This article was written by Ladbrokes’ science and design writer Oliver. He’s looking forward to trying out a Surface tablet (though he hated Windows 8 preview).



  1. Asher

    July 3, 2012 at 4:56 pm

    I think yes it will work…..

  2. Melissa

    July 3, 2012 at 7:27 pm

    I have never even thought about it) But I guess that there is a possibility that they will work even on the Moon

  3. Lakshmi Balu

    July 4, 2012 at 5:49 am

    Your post was like a morning dose of thinking while sipping coffee! Smartphones in the heavens above! Well, it would not matter as long as there are no human beings settling in a colony in the extra terrestrial space. The scientists making their trips to the space might be in need of smartphones, perhaps having a demand like that the smartphone manufacturers and configuration specialists should think about making the smartphones work if they are no already

  4. Peter Lee

    July 4, 2012 at 9:56 am

    There’re places on the earth that we still can’t use a smartphone properly. Why would we want to worry about using it in space?

    • Lakshmi Balu

      July 4, 2012 at 10:26 am

      Absolutely Peter, that was a thought provoking statement by you! Mobile network operators, are you listening?

  5. sutha

    July 5, 2012 at 5:43 am

    Smartphones will works..Not today but in the future it will work very well..increasingly sophisticated technology in the future and it is possible to use smartphones in space..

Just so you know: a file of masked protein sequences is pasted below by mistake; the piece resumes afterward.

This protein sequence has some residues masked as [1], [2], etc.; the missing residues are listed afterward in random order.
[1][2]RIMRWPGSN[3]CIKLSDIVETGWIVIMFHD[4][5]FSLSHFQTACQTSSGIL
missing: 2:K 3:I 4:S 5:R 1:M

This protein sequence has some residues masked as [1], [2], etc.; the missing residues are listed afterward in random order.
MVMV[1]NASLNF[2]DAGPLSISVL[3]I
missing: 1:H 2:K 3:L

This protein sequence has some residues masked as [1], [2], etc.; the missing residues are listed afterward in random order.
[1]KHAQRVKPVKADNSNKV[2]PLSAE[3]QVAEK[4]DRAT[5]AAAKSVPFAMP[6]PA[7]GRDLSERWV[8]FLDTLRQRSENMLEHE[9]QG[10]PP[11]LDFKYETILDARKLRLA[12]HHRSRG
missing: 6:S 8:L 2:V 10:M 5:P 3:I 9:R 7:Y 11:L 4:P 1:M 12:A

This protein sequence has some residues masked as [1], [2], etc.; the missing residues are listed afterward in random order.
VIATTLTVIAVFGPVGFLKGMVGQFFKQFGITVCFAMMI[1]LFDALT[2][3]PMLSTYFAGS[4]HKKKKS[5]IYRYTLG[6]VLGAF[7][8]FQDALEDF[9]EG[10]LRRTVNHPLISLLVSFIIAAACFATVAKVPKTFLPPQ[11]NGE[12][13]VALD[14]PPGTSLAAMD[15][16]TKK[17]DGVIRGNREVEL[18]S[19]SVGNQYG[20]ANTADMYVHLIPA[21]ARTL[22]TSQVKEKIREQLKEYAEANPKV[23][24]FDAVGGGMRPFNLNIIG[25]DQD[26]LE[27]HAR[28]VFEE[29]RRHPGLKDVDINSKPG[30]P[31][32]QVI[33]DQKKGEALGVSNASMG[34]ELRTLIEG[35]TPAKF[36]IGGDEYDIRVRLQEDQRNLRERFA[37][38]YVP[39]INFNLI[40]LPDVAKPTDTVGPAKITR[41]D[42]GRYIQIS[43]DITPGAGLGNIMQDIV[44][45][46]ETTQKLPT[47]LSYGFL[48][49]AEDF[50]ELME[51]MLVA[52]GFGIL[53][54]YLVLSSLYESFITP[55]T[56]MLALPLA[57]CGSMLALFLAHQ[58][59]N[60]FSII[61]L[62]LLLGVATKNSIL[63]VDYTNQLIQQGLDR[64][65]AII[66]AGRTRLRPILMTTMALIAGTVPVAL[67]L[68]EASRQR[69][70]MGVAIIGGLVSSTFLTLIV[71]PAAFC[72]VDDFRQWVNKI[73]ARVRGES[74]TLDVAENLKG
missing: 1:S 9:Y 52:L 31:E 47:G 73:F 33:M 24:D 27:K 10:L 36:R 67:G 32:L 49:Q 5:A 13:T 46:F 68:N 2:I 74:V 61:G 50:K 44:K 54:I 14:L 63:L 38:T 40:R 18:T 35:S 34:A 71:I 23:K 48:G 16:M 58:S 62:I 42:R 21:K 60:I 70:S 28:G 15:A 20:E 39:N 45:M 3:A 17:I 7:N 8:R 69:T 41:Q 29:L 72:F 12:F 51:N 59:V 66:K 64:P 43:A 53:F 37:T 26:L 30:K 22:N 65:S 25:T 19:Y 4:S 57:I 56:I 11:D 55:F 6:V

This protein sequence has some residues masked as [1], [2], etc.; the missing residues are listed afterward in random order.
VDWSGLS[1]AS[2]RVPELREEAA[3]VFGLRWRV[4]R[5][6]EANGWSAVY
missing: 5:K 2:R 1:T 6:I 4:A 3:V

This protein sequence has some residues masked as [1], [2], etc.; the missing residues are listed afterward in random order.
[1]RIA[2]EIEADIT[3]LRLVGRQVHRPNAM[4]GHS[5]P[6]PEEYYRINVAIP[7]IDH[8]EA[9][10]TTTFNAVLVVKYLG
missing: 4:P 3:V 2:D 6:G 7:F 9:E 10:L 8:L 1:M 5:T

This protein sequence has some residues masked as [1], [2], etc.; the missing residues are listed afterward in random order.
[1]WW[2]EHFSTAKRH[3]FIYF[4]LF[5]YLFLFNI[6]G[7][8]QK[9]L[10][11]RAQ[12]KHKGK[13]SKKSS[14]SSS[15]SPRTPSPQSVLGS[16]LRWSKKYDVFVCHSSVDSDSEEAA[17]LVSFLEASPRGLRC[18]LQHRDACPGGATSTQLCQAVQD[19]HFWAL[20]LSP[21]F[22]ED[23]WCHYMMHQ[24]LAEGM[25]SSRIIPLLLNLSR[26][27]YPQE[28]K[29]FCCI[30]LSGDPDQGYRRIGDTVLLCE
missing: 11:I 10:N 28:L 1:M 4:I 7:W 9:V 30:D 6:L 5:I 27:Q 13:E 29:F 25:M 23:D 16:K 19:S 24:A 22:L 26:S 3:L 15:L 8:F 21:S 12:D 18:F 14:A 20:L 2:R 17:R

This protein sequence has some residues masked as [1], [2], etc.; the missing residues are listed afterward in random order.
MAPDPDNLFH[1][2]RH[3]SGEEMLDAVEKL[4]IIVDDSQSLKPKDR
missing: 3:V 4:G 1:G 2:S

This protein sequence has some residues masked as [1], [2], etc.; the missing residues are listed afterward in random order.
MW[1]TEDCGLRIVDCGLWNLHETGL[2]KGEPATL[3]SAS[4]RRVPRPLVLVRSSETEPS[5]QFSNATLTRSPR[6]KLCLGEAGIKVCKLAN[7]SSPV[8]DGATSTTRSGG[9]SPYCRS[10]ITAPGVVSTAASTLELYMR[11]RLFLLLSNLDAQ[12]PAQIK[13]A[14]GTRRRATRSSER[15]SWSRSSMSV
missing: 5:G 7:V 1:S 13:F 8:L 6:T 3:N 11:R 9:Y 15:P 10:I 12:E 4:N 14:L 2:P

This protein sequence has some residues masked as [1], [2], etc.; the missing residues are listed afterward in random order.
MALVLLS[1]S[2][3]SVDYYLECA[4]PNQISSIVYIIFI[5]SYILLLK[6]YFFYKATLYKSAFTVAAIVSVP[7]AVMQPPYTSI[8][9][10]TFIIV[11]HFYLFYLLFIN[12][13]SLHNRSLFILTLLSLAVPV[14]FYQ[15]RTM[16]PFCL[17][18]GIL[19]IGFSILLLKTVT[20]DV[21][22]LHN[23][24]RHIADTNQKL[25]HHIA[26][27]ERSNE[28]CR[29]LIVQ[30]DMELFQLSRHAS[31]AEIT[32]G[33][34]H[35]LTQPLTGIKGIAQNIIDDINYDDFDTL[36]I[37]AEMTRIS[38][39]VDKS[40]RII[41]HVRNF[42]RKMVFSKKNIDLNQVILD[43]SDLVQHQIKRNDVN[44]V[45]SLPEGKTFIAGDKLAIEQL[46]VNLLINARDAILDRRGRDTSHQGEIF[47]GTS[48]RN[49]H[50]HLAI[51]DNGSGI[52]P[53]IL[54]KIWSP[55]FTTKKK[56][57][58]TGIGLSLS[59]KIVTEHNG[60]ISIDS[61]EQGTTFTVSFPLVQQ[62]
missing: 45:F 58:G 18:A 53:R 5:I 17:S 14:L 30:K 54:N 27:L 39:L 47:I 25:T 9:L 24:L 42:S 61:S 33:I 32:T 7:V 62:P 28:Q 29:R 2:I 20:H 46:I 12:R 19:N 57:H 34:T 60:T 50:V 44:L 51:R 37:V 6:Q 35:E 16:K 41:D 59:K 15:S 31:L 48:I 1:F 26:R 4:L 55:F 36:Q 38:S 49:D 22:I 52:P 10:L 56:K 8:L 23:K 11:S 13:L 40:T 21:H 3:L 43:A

6. James

    July 5, 2012 at 10:45 am

    I guess we should first wait for our mobile networks to be constant here on land and once it does we can surely try for the space too. LOL. Being technologically developed to an extreme extent, our mobile phones face the problem of bad signals here, so according to me it is impossible to get a call successfuly in space.

  7. Craig

    July 10, 2012 at 10:29 pm

    I was on holiday earlier this year in the UK at there was no Internet, No 3G and not even a mobile signal so they still have some work to do on planet earth before they start looking upward 😉

  8. Jayson

    July 19, 2012 at 3:20 pm

    Funny but interesting idea. hehhe!
    I guess if there will no communication facilities outside then it will be just a fantasy. 🙂

  9. Jessie

    July 23, 2012 at 4:22 pm

    I suppose it depends on what you mean by ‘work’. Cell-phone reception, data, and gps mean 3 different things to satellites. If you had a working cell tower, and network antenna/reciever, then I’d say it’s possible for at least the first two to work, but I’m not too familiar with the abilities of satellite’s in that regard. Thanks for sharing the info, though. I didn’t know an android phone was being developed for use in space. That’s interesting.

  10. Maybelle

    August 1, 2012 at 8:27 am

    If it that would work that means we can communicate even if we are on a shuttle space. That\’s cool.

  11. Ashie

    August 1, 2012 at 8:28 am

    I don\’t think this will work now, but i am sure this is going to be possible in the near future knowing how fast our technology goes.

  12. Heather Francisco

    October 2, 2012 at 11:50 pm

    I’ve been playing with a similar idea before, and actually I already thought that smartphone developers had managed to at least make prototypes–and i mean a lot of prototypes–of space-type smartphones. If they do manage to conduct tests of one for space use, I’d be looking forward to seeing it.